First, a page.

White-tailed Deer — Odocoileus virginianus
By Jack Ewing
Hunters in general and deer hunters in particular are one of the most serious causes of forest fires in Costa Rica, especially in the tropical dry forests of the northern Pacific part of the country. Every year during the dry season forest fires rage in many parts of the country, but the Santa Rosa National Park in Guanacaste is usually one of the hardest hit. Even though it is illegal to hunt in the park poachers continually pursue the deer there. Since animals have a natural fear of fire, the hunters start a blaze in a place where they think it will scare the deer into running in a particular direction. Their buddies will be waiting, rifles ready, where they think the deer will emerge from the burning forest. The problem is that the fire has a mind of its own, and doesn’t always burn in the direction the hunters want it to go. And, of course, it usually gets out of control and burns vast areas of forest destroying not only the vegetation, but also the wildlife that lives there.
You can feel the energy before you get there. You can smell it. You can taste it. And when you arrive at Marina Pez Vela, you can experience it. ‘IT’ is The Offshore World Championship.
Wonder why there’s energy? Why you can taste the competition and the fish in the air? It’s because each of the qualifying 67 international teams had to WIN a qualifying tournament the previous year. Then, they had to get sponsors and get here–with all their gear.
¡No más miedo al Subjuntivo! (PARTE II)
En la edición anterior, dimos inicio al viaje del Presente del Modo Subjuntivo, para ello se estudió el primer uso y en esta edición trabajaremos con el segundo uso. Sólo deben recordar que el Subjuntivo no es difícil, pero sí se deben tomar ciertas consideraciones para que todo sea un éxito.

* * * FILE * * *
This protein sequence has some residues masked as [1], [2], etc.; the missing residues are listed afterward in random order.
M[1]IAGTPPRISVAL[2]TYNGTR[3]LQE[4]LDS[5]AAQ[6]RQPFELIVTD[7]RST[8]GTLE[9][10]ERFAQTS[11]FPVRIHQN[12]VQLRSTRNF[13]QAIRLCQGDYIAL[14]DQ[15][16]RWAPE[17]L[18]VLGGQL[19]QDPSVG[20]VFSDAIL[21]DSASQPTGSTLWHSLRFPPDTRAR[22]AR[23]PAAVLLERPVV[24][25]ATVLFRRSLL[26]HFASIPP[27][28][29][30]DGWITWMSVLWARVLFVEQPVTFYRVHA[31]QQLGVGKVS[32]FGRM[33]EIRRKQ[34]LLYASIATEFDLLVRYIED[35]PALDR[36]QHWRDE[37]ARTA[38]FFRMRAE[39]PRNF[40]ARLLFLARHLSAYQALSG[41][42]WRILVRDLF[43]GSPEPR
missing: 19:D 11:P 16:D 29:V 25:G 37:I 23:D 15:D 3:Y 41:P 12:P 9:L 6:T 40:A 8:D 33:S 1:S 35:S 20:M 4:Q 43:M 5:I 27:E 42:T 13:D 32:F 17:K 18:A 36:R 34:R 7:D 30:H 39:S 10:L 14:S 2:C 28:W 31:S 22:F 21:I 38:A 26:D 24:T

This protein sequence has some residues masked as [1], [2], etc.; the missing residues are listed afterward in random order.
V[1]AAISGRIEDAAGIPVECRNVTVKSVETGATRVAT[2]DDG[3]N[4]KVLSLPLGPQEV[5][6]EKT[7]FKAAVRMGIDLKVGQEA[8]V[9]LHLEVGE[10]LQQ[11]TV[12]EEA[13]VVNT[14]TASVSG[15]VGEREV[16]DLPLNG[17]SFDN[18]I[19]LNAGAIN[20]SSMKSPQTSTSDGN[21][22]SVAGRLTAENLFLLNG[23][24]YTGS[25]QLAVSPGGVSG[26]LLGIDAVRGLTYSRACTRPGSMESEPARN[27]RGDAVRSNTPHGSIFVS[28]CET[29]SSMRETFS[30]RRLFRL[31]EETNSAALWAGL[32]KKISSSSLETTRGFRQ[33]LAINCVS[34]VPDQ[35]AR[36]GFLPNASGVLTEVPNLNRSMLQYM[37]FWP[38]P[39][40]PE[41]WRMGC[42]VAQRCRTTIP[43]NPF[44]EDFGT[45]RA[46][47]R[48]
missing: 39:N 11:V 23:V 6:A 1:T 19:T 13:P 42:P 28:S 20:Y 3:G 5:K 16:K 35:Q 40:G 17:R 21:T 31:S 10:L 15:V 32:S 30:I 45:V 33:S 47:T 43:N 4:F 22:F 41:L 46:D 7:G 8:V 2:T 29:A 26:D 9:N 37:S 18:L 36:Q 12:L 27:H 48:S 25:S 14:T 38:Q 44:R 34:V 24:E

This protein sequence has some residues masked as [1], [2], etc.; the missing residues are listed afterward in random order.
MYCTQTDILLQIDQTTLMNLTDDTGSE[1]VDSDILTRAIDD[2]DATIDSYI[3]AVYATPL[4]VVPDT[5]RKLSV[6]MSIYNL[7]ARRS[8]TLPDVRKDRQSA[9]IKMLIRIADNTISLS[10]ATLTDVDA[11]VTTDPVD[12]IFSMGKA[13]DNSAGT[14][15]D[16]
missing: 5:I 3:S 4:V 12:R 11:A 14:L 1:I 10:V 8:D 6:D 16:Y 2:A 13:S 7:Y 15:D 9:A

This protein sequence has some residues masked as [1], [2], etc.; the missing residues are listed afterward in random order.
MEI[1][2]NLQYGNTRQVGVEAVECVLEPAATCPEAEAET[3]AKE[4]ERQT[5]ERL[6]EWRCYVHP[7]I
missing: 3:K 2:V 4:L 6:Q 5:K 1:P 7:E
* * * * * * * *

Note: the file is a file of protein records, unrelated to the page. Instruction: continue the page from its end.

Uso #2 Se usa el Presente del Subjuntivo para expresar emoción, sorpresa, temor, esperanza o extrañeza + que + subjuntivo:
Verbos que se usan para expresar emoción, sorpresa, temor, esperanza y extrañeza
By Todd Pequeen
Oh, how time fascinates me! I remember obsessively counting in seconds the last five minutes of class before the liberating school bell would ring. If I felt energetic I could speed walk home and catch a 3:00 TV program from the start. My earliest time of stress was caused by my 5:00 “be home for dinner” curfew, how I hated cutting a basketball game short. I absolutely dreaded the fact that I had to wait 3 more years in time in order to graduate high school, before I could finally move to another state for college and finally be on my own. Yet, my summer months on the shores of Lake Erie I wanted to last forever. Time is prevalent to most human beings regardless of their culture or heritage. None of us can ignore it, and most of us both love and hate this…clicking clock. It is even said that to have too much time on your hands is the devils workshop, very scary indeed.
Rattan growing wild
By Shelagh Duncan
What better furniture to use in Costa Rica than tropical rattan or bamboo—it is sustainable, lightweight, natural and looks great.
Exotic woods like Ron Ron, Laurel and Cristóbal, are rich in grain and colour but these trees take many decades of growth to produce these beautiful woods. Bamboo and rattan however grow very fast, and rattan actually aids the forest where it grows and is totally sustainable – and as a bonus it is one of the world’s strongest woods. Yes, it actually is a wood.
By Nancy Buchan
One of my best girlfriends and someone who regularly de-railed my train of thought and my life in general, was my viola playing friend Kitty. She was a bit of a classical snob, and I totally understand that, ‘cause most classical players work really hard to master the skills necessary to play that type of music and they are in an elite category. Kitty was particularly interested in the ‘Baroque’ style of music and the kind of odd-ball instruments used at that time. Music, of course, is a continually evolving art form, and when folks talk about ‘Baroque’ music they are usually referring to a pretty broad range of styles and techniques that came from Europe during the Renaissance and Baroque periods. ‘Course it’s the musicologists and historians who have named them that—they didn’t know they were Baroque musicians, they were just doing what musicians do. The so-called Renaissance period started in the 1400’s and the Baroque era lasted for 150 years or so, from 1580 to 1730.